When working in Nicaragua in May, I had a chance to take a long hike through the rainforest. While knee-deep in jungle, my guide pointed out a vanilla tree dripping in long, bright green pods. I nearly jumped out of my skin I was so happy. Vanilla beans for my taking! I carefully removed six long pods and brought them home, tucked in a sock, thereby breaking several teeny tiny international laws.

vanilla sugar process

I decided I’d use them to make vanilla sugar for holiday gifts. The directions are very simple — place 2 cups of sugar and one vanilla bean in a jar. Seal the jar for 2 weeks. Remove the bean. Viola — vanilla-flavored sugar.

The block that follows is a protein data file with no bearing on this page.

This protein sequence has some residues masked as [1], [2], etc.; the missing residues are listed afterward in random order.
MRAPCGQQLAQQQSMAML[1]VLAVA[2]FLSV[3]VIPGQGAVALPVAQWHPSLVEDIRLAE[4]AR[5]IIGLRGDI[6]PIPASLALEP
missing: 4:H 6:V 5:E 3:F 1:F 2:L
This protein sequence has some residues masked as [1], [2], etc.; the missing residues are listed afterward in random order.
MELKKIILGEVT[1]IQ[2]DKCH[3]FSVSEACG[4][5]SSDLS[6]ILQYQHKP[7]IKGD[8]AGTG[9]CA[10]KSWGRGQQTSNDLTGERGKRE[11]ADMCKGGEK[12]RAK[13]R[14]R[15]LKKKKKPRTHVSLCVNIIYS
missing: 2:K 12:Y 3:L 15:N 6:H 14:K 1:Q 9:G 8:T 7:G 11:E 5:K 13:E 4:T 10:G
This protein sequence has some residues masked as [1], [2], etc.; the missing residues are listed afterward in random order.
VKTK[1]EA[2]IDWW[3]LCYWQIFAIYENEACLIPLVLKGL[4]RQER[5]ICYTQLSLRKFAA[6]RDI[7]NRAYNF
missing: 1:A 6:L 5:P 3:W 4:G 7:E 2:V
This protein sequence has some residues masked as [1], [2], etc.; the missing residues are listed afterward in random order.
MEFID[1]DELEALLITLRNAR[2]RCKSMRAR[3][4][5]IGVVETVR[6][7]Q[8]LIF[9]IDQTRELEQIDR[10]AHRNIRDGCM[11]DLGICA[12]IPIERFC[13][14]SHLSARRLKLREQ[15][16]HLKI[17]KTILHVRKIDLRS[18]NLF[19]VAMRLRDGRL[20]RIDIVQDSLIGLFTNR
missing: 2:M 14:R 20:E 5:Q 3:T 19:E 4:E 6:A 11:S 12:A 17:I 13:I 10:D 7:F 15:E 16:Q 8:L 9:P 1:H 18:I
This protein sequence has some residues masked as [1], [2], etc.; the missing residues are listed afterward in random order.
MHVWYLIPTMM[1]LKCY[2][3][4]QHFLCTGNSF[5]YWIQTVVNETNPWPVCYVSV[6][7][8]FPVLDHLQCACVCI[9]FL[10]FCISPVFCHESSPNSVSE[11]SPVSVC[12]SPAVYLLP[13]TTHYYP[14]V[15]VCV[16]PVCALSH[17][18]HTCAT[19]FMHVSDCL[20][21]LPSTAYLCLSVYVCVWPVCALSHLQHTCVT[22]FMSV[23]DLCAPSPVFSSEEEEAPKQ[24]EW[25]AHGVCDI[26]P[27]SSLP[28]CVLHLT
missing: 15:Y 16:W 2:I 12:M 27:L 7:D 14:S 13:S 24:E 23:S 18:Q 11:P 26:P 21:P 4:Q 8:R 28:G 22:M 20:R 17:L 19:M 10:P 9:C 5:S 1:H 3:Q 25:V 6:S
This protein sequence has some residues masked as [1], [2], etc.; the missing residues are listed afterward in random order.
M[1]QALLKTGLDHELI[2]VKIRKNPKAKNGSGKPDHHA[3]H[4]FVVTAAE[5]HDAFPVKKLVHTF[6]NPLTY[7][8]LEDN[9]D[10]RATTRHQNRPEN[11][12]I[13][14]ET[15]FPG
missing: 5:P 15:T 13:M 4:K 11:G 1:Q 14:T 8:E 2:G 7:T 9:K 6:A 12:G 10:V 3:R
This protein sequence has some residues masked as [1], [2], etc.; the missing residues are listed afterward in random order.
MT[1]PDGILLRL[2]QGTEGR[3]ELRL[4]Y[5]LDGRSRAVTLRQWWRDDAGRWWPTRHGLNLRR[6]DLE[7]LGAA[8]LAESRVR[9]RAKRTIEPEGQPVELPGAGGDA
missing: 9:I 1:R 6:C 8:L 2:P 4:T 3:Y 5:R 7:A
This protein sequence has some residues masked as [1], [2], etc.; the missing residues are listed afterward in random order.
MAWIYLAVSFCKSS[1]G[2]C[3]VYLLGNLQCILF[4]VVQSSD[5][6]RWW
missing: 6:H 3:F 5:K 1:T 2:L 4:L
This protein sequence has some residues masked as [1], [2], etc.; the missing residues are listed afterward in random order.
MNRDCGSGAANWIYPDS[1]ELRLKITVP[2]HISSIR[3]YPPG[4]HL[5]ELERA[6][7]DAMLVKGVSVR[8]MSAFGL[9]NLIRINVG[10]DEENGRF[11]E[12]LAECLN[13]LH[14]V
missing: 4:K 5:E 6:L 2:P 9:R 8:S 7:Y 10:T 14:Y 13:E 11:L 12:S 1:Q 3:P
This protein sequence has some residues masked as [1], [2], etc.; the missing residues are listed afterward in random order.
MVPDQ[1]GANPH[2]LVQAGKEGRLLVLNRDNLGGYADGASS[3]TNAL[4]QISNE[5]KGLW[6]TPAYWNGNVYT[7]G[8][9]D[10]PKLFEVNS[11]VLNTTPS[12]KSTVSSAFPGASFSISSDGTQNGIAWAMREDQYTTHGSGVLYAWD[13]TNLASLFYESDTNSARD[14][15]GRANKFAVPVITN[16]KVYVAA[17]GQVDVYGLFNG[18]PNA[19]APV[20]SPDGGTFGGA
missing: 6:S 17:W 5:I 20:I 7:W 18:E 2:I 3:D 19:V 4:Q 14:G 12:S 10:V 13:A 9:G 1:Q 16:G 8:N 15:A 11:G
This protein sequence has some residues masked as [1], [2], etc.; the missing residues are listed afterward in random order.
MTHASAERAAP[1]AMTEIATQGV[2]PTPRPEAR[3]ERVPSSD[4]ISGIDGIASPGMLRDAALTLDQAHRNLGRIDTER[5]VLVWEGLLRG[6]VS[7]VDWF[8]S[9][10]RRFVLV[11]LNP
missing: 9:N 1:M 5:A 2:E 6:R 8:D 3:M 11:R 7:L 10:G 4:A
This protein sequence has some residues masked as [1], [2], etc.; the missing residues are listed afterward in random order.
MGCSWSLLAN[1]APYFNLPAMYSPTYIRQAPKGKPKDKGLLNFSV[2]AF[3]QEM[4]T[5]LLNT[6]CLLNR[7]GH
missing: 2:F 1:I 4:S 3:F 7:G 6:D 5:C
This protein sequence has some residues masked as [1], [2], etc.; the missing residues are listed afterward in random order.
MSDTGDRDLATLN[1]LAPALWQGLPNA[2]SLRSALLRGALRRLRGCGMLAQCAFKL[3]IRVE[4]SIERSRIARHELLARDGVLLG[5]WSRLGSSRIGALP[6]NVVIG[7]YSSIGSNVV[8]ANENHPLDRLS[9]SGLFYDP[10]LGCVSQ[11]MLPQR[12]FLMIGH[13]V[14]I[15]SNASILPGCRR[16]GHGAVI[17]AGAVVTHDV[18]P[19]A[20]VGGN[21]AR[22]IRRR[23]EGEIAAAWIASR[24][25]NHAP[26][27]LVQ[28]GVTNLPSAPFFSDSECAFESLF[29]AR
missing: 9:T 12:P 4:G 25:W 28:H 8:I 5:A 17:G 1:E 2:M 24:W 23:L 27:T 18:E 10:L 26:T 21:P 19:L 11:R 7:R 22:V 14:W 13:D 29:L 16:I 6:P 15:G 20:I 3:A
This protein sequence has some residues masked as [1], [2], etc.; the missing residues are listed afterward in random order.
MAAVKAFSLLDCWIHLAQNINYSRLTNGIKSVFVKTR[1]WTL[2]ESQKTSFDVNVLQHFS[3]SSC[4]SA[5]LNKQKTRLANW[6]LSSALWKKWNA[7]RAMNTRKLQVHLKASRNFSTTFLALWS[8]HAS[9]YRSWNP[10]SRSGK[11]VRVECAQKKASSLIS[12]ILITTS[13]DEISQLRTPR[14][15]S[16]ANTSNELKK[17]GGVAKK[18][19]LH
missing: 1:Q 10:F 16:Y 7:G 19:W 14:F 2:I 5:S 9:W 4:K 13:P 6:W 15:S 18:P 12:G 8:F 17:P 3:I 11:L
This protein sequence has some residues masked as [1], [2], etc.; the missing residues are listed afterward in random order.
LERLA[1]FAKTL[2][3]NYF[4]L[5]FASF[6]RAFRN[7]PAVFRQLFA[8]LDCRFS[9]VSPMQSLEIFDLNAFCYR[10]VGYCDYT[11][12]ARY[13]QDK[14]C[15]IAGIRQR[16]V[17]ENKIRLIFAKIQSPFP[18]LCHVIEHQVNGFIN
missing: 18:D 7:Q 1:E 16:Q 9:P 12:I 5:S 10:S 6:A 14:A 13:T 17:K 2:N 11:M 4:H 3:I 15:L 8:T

saving jars

I saved every jar I could for several months and then took the opportunity to clean out my fridge to find a few more. With 10 jars, 1 giant bag of sugar and 6 vanilla bean pods I set out to make my project. It was only when I sliced open the first pod did I realize my grave error. The pods were green because they hadn’t matured. Even though they’d turned a beautiful coffee brown when drying in my pantry, they’d never fully germinated. There were no vanilla beans inside.
Considering I had all of the other ingredients, I went to the market to buy the missing piece. For $12, I purchased two tiny vanilla pods and made do.

vanilla sugar tags

On another note entirely, thank you for all of your well wishes with the race. They worked! I set another personal best time and was really happy with my progress. Something about my training is going right!

.5 marathon, tucson